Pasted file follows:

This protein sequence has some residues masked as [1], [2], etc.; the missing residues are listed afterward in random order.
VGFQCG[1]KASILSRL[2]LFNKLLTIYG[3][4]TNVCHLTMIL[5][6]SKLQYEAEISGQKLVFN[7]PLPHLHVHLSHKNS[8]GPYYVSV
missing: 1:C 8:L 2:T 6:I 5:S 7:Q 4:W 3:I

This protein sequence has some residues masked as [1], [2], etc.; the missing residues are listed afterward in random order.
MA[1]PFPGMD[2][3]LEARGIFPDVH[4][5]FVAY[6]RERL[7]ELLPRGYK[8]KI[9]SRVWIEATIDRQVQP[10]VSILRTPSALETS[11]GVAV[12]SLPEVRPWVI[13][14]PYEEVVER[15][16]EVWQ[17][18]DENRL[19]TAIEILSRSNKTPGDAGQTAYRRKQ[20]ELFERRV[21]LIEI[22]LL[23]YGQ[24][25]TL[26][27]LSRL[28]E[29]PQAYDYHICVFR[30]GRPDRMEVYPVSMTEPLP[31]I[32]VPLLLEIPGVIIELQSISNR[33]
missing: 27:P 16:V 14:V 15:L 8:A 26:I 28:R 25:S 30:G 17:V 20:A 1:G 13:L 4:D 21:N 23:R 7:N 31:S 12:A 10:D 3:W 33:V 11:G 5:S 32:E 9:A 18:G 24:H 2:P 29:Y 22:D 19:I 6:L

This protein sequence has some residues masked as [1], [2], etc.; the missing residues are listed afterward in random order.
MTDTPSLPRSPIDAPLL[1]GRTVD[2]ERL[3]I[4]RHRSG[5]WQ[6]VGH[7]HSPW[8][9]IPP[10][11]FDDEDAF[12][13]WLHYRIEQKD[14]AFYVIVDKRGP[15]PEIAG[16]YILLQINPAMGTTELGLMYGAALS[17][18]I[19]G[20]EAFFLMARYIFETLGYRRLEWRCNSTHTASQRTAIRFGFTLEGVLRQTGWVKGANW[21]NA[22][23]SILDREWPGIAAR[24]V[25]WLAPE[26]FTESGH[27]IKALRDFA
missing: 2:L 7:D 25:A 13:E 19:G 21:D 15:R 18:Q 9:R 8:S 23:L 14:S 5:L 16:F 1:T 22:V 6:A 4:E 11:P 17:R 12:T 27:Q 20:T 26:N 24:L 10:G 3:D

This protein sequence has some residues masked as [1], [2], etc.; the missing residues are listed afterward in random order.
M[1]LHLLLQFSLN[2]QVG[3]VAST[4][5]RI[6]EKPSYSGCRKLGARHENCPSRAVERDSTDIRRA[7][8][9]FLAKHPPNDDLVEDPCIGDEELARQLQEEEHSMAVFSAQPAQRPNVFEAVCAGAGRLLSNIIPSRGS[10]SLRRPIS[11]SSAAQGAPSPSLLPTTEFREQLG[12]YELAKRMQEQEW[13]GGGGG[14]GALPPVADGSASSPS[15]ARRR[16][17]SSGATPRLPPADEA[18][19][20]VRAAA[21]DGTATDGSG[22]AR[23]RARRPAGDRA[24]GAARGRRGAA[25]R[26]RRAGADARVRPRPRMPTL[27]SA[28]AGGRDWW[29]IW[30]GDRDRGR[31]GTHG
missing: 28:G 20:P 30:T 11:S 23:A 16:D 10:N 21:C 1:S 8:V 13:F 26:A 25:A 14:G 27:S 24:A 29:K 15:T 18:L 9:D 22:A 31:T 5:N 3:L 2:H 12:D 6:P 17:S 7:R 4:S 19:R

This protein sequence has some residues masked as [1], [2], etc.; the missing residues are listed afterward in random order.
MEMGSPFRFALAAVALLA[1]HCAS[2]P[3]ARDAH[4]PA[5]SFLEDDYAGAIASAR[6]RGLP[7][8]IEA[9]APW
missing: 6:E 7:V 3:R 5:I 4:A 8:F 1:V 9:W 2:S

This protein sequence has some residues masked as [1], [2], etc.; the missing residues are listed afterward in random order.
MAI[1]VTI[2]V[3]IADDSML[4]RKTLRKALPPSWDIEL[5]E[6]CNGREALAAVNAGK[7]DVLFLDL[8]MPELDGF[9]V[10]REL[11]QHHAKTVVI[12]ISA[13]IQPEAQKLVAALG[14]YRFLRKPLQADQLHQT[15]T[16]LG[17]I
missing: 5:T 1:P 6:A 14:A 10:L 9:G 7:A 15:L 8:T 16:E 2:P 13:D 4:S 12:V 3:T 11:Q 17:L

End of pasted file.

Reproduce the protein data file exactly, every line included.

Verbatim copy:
This protein sequence has some residues masked as [1], [2], etc.; the missing residues are listed afterward in random order.
VGFQCG[1]KASILSRL[2]LFNKLLTIYG[3][4]TNVCHLTMIL[5][6]SKLQYEAEISGQKLVFN[7]PLPHLHVHLSHKNS[8]GPYYVSV
missing: 1:C 8:L 2:T 6:I 5:S 7:Q 4:W 3:I

This protein sequence has some residues masked as [1], [2], etc.; the missing residues are listed afterward in random order.
MA[1]PFPGMD[2][3]LEARGIFPDVH[4][5]FVAY[6]RERL[7]ELLPRGYK[8]KI[9]SRVWIEATIDRQVQP[10]VSILRTPSALETS[11]GVAV[12]SLPEVRPWVI[13][14]PYEEVVER[15][16]EVWQ[17][18]DENRL[19]TAIEILSRSNKTPGDAGQTAYRRKQ[20]ELFERRV[21]LIEI[22]LL[23]YGQ[24][25]TL[26][27]LSRL[28]E[29]PQAYDYHICVFR[30]GRPDRMEVYPVSMTEPLP[31]I[32]VPLLLEIPGVIIELQSISNR[33]
missing: 27:P 16:V 14:V 15:L 8:A 26:I 28:R 25:S 30:G 17:V 20:A 1:G 13:L 4:D 21:N 23:R 7:N 31:S 12:A 10:D 3:W 33:V 11:G 5:S 32:E 9:A 18:G 24:H 2:P 29:Y 22:D 19:I 6:L

This protein sequence has some residues masked as [1], [2], etc.; the missing residues are listed afterward in random order.
MTDTPSLPRSPIDAPLL[1]GRTVD[2]ERL[3]I[4]RHRSG[5]WQ[6]VGH[7]HSPW[8][9]IPP[10][11]FDDEDAF[12][13]WLHYRIEQKD[14]AFYVIVDKRGP[15]PEIAG[16]YILLQINPAMGTTELGLMYGAALS[17][18]I[19]G[20]EAFFLMARYIFETLGYRRLEWRCNSTHTASQRTAIRFGFTLEGVLRQTGWVKGANW[21]NA[22][23]SILDREWPGIAAR[24]V[25]WLAPE[26]FTESGH[27]IKALRDFA
missing: 2:L 7:D 25:A 13:E 19:G 21:D 15:R 18:Q 9:R 8:S 23:L 14:S 5:L 16:F 1:T 22:V 6:A 4:E 11:P 17:R 12:T 27:Q 20:T 26:N 24:L 10:G 3:D

This protein sequence has some residues masked as [1], [2], etc.; the missing residues are listed afterward in random order.
M[1]LHLLLQFSLN[2]QVG[3]VAST[4][5]RI[6]EKPSYSGCRKLGARHENCPSRAVERDSTDIRRA[7][8][9]FLAKHPPNDDLVEDPCIGDEELARQLQEEEHSMAVFSAQPAQRPNVFEAVCAGAGRLLSNIIPSRGS[10]SLRRPIS[11]SSAAQGAPSPSLLPTTEFREQLG[12]YELAKRMQEQEW[13]GGGGG[14]GALPPVADGSASSPS[15]ARRR[16][17]SSGATPRLPPADEA[18][19][20]VRAAA[21]DGTATDGSG[22]AR[23]RARRPAGDRA[24]GAARGRRGAA[25]R[26]RRAGADARVRPRPRMPTL[27]SA[28]AGGRDWW[29]IW[30]GDRDRGR[31]GTHG
missing: 28:G 20:P 30:T 11:S 23:A 16:D 10:N 21:C 1:S 8:V 13:F 26:A 25:A 14:G 27:S 24:A 29:K 15:T 18:L 9:D 22:A 31:T 5:N 3:L 2:H 12:D 6:P 17:S 7:R 4:S 19:R

This protein sequence has some residues masked as [1], [2], etc.; the missing residues are listed afterward in random order.
MEMGSPFRFALAAVALLA[1]HCAS[2]P[3]ARDAH[4]PA[5]SFLEDDYAGAIASAR[6]RGLP[7][8]IEA[9]APW
missing: 6:E 7:V 3:R 5:I 4:A 8:F 1:V 9:W 2:S

This protein sequence has some residues masked as [1], [2], etc.; the missing residues are listed afterward in random order.
MAI[1]VTI[2]V[3]IADDSML[4]RKTLRKALPPSWDIEL[5]E[6]CNGREALAAVNAGK[7]DVLFLDL[8]MPELDGF[9]V[10]REL[11]QHHAKTVVI[12]ISA[13]IQPEAQKLVAALG[14]YRFLRKPLQADQLHQT[15]T[16]LG[17]I
missing: 5:T 1:P 6:A 14:A 10:L 9:G 7:A 15:L 8:T 16:E 2:P 13:D 4:S 12:V 3:T 11:Q 17:L